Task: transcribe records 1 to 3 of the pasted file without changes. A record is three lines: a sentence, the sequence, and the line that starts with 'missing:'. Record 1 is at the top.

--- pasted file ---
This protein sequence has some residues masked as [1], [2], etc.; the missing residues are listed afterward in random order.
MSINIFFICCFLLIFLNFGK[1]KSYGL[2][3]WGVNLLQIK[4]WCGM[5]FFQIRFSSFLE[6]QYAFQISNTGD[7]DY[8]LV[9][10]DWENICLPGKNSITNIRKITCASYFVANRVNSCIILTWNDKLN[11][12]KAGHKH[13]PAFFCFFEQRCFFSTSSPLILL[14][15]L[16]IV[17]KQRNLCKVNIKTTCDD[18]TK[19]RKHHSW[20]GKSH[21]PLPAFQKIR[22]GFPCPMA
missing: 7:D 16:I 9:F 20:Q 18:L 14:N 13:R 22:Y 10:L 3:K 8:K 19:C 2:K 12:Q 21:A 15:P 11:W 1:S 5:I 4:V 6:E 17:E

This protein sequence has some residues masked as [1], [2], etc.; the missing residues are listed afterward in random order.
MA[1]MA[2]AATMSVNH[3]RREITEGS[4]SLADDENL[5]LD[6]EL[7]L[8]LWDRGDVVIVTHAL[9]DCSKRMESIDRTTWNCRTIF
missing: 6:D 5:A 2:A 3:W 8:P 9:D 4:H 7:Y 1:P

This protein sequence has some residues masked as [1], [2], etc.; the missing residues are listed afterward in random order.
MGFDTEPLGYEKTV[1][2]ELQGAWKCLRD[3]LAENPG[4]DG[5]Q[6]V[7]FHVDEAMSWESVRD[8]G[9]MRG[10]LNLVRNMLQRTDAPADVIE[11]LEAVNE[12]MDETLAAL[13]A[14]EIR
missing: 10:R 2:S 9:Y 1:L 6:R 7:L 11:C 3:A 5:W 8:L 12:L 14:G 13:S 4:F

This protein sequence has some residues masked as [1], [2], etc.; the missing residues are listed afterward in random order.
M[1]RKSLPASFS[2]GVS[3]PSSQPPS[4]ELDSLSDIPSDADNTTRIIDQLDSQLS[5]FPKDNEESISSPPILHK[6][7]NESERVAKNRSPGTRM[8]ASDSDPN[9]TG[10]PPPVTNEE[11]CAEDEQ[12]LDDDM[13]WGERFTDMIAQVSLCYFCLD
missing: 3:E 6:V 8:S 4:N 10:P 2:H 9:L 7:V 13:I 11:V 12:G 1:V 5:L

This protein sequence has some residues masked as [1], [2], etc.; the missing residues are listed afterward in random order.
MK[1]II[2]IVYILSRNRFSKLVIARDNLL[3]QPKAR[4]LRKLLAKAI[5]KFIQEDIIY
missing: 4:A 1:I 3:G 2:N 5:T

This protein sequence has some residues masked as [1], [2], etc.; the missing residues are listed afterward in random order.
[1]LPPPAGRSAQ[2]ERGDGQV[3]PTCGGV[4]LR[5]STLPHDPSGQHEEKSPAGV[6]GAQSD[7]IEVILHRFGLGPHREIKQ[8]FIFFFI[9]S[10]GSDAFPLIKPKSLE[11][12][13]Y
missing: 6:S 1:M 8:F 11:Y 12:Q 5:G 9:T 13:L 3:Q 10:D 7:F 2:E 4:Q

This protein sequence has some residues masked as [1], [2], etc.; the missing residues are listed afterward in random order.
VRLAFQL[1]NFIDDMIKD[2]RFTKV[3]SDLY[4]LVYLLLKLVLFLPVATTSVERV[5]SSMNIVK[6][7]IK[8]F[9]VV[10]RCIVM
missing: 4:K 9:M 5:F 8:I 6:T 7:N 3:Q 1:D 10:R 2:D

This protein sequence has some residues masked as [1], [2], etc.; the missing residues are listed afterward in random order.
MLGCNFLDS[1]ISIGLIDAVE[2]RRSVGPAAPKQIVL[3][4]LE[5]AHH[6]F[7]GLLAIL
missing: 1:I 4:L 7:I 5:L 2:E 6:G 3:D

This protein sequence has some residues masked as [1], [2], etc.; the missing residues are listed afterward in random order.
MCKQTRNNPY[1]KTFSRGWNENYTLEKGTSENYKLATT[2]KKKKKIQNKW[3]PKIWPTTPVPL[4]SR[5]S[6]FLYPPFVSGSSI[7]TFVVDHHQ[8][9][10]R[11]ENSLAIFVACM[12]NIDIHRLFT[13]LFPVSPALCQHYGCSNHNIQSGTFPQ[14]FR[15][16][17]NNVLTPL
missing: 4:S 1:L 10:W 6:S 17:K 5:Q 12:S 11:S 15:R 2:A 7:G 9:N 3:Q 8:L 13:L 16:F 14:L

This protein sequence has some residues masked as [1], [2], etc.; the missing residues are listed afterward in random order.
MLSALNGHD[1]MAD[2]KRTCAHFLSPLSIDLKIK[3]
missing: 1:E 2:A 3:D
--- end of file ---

This protein sequence has some residues masked as [1], [2], etc.; the missing residues are listed afterward in random order.
MSINIFFICCFLLIFLNFGK[1]KSYGL[2][3]WGVNLLQIK[4]WCGM[5]FFQIRFSSFLE[6]QYAFQISNTGD[7]DY[8]LV[9][10]DWENICLPGKNSITNIRKITCASYFVANRVNSCIILTWNDKLN[11][12]KAGHKH[13]PAFFCFFEQRCFFSTSSPLILL[14][15]L[16]IV[17]KQRNLCKVNIKTTCDD[18]TK[19]RKHHSW[20]GKSH[21]PLPAFQKIR[22]GFPCPMA
missing: 7:D 16:I 9:F 20:Q 18:L 14:N 13:R 22:Y 10:L 3:K 8:K 19:C 2:K 12:Q 21:A 15:P 11:W 1:S 5:I 4:V 6:E 17:E

This protein sequence has some residues masked as [1], [2], etc.; the missing residues are listed afterward in random order.
MA[1]MA[2]AATMSVNH[3]RREITEGS[4]SLADDENL[5]LD[6]EL[7]L[8]LWDRGDVVIVTHAL[9]DCSKRMESIDRTTWNCRTIF
missing: 6:D 5:A 2:A 3:W 8:P 9:D 4:H 7:Y 1:P

This protein sequence has some residues masked as [1], [2], etc.; the missing residues are listed afterward in random order.
MGFDTEPLGYEKTV[1][2]ELQGAWKCLRD[3]LAENPG[4]DG[5]Q[6]V[7]FHVDEAMSWESVRD[8]G[9]MRG[10]LNLVRNMLQRTDAPADVIE[11]LEAVNE[12]MDETLAAL[13]A[14]EIR
missing: 10:R 2:S 9:Y 1:L 6:R 7:L 11:C 3:A 5:W 8:L 12:L 14:G 13:S 4:F